By Aries Hines
Less than a day away from the Hillary Clinton and Donald Trump presidential race and most polls show Clinton barely leading Trump by 1-2%. Something in the air reminds me of 2004: The Presidential scandal of George Bush vs John Kerry. It was also the first time I was legally eligible to vote in a presidential election. I was in college at the University of South Florida in Tampa, pursuing my bachelor’s degree in English and more hopeful for democracy. My life felt inundated by the Bush regime. Living in a state with Jeb Bush as Governor and the possibility of George Bush for a 2nd term motivated me to miss class to vote. I stood in line for hours to mark my ballot for John Kerry. Later I learned just as the world did, only 3 hours and 31 minutes away in Broward county nearly 58,000 absentee ballots were never received by voters. This among other voter controversies in Florida and several other states. By the end of the 2004 election where George Bush “won” the presidency the numbers felt inextricably skewed and voters demanded independent recounts which uncovered discrepancies, but didn’t change the ultimate outcome of another four years with George Bush.
By 2008 I had completed my bachelor’s degree in English and an MFA in Poetry from Mills College. My late twenties were one of the hardest times of my life. I was a young, black, queer artist, with a fresh degree in my pocket, unbelievable student loan debt and no one would hire me. I was overqualified and underemployed. So I hid in my tiny apartment, applied for everything, and eventually had to move in with family in Southern California because living in my apartment put me deeper in debt. From 2009-2012 I worked some full-time jobs but was eventually laid off and I became a full-time temp. These were the years I felt most outcast, unwanted, and depressed. In 2009, Obama’s economic stimulus package took many Americans including myself out of the recession and put us back to work. Not just part time work but higher paying jobs with strong financial growth, and upward mobility. Fast forward to 2016, I have been with the same company nearly four years and been promoted three times. Amidst the thousands of stories like mine, Trump is claiming the system is rigged against him—a white, I mean orange billionaire whose net worth is 3.9 billion.
For the last eight years, America has suffered through an awkward and prolific juxtaposition. America’s first African American president Barack Hussein Obama, created a flawed but historical health care system, reinvigorated the American economy. But it also saw the countless murders of young black males by police brutality and mounting social unrest as highlighted by campaigns like #Black Lives Matter. Like Obama, Hillary’s possible presidential win would also be historic, but the former Secretary of State has had her own issues; from the Travelgate scandal, the highly publicized Monica Lewinsky affair—which Hillary denied, and the shady allegations of the Clinton Foundation.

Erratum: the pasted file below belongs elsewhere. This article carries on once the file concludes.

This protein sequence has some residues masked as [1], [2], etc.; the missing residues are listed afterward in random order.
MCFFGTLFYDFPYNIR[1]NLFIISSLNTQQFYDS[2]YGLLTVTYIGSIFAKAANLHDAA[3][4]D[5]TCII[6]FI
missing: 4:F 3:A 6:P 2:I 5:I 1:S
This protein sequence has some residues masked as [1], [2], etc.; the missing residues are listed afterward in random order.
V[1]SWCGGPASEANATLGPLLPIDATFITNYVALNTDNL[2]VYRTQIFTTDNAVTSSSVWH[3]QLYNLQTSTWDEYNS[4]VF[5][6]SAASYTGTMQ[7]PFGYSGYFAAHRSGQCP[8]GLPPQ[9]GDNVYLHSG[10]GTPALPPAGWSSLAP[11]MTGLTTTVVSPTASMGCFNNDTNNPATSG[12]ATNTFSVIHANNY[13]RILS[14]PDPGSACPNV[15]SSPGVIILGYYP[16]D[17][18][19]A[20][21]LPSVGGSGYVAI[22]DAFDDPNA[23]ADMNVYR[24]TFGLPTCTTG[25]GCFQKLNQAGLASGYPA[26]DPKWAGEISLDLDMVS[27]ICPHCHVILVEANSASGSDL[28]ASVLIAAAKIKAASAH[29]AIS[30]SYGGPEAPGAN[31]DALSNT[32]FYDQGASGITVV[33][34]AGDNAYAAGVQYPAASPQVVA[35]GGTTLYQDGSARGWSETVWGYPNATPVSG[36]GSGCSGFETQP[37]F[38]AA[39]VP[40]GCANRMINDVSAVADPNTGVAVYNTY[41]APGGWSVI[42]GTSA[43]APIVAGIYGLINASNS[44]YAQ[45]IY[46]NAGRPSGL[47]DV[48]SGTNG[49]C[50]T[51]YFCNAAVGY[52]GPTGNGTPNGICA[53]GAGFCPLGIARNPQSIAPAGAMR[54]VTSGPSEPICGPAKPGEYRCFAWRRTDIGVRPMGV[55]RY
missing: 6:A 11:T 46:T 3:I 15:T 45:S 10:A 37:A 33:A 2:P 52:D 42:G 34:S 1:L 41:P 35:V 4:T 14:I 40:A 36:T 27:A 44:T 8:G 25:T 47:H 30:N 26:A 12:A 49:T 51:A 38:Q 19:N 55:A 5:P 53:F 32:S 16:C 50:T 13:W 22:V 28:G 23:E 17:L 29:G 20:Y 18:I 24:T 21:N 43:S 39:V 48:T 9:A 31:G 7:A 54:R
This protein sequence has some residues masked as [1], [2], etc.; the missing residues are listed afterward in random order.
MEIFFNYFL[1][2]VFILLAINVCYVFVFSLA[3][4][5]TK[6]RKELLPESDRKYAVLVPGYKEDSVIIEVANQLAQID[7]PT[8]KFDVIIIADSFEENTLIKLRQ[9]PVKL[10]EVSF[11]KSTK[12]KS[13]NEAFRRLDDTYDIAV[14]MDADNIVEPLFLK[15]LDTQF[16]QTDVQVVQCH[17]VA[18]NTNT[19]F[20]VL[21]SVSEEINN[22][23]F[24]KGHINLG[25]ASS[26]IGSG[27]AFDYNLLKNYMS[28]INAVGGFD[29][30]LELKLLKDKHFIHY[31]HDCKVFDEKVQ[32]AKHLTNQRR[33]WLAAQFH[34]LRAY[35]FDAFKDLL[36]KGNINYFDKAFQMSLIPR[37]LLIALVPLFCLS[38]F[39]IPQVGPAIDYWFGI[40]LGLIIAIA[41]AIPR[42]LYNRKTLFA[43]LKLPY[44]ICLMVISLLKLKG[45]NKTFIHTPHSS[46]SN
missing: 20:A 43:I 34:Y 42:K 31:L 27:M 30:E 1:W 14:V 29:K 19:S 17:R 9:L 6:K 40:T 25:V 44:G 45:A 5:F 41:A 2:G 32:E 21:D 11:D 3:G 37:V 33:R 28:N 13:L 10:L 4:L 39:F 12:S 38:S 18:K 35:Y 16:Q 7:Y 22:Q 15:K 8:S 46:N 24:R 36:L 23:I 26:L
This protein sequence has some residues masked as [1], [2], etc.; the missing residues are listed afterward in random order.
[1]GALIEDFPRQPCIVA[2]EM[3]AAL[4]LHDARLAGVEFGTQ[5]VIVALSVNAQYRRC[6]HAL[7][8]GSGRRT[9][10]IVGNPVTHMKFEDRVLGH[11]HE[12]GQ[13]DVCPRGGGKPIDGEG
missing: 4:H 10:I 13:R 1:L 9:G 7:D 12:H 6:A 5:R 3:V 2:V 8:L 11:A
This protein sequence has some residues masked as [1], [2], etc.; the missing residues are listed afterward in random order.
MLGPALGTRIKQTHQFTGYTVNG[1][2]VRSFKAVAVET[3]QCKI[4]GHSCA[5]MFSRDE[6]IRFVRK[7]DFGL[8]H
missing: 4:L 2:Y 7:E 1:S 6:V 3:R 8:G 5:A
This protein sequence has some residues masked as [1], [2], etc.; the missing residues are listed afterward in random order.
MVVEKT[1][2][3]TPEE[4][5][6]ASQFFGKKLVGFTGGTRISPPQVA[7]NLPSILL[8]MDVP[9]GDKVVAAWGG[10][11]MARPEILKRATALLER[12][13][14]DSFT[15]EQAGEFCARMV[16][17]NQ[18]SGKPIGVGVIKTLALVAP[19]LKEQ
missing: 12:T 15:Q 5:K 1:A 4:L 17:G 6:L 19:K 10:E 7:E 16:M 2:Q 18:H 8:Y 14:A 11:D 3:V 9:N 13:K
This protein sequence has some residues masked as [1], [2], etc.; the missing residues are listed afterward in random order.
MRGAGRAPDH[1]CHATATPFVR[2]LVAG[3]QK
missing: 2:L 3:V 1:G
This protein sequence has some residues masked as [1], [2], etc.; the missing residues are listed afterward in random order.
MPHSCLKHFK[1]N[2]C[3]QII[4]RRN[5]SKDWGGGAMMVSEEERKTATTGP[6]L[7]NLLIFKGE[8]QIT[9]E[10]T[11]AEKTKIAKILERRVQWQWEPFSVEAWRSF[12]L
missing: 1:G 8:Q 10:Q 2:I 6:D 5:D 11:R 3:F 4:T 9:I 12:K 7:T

When I think about the state of our country in the last few years’ abortion has been quietly attacked state by state, the layered impacts of global warming continue to dangerously injure the long-term safety of millions. One of the more disturbing new developments has been the violent and heinous crimes the native tribes continue to endure at Standing Rock—an issue Hillary Clinton hasn’t addressed publicly.
I don’t even have to outline all the ways that Trump is wrong for this country just google any comments from his twitter account or speeches from the presidential debates. You can start with the sexual assault allegations against him (and how he’s criticized these women for being too ugly or fat to sexually assault), why he wants to build a wall to keep future citizens out of this country, and the 100 other ridiculous things he’s said during his campaign. While Hillary Clinton also isn’t an ideal candidate, I refuse not to vote, I refuse not to exercise my rights as an African American queer womanist and artist. I will be at the polls on Tuesday Nov 8th, standing in line even if it takes hours.
Aries Hines is a queer writer, book lover, and mermaid. She holds an MFA in Poetry from Mills College. Her film work has been featured at film festivals including The Austin International Gay and Lesbian Film Festival, her poetry and performances have been published widely and been a part of the San Francisco Queer Arts Festival for her one-woman show “My Dyscalculia Voice” about disability and race, The Queer Girl Theater Project, Colorlines Magazine, The Journal of Lesbian Studies, Black Girl Dangerous, The Southern Grits Anthology, As Us, Crabfat Literary Magazine, Polychrome Ink, the forthcoming anthology “Revise the Psslm” about the work and impact of Gwendolyn Brooks, and more. Her work explores race, identity, queerness, and family. She is currently at work on her first full length manuscript of poetry. She resides in San Diego and sometimes performs for So Say We All.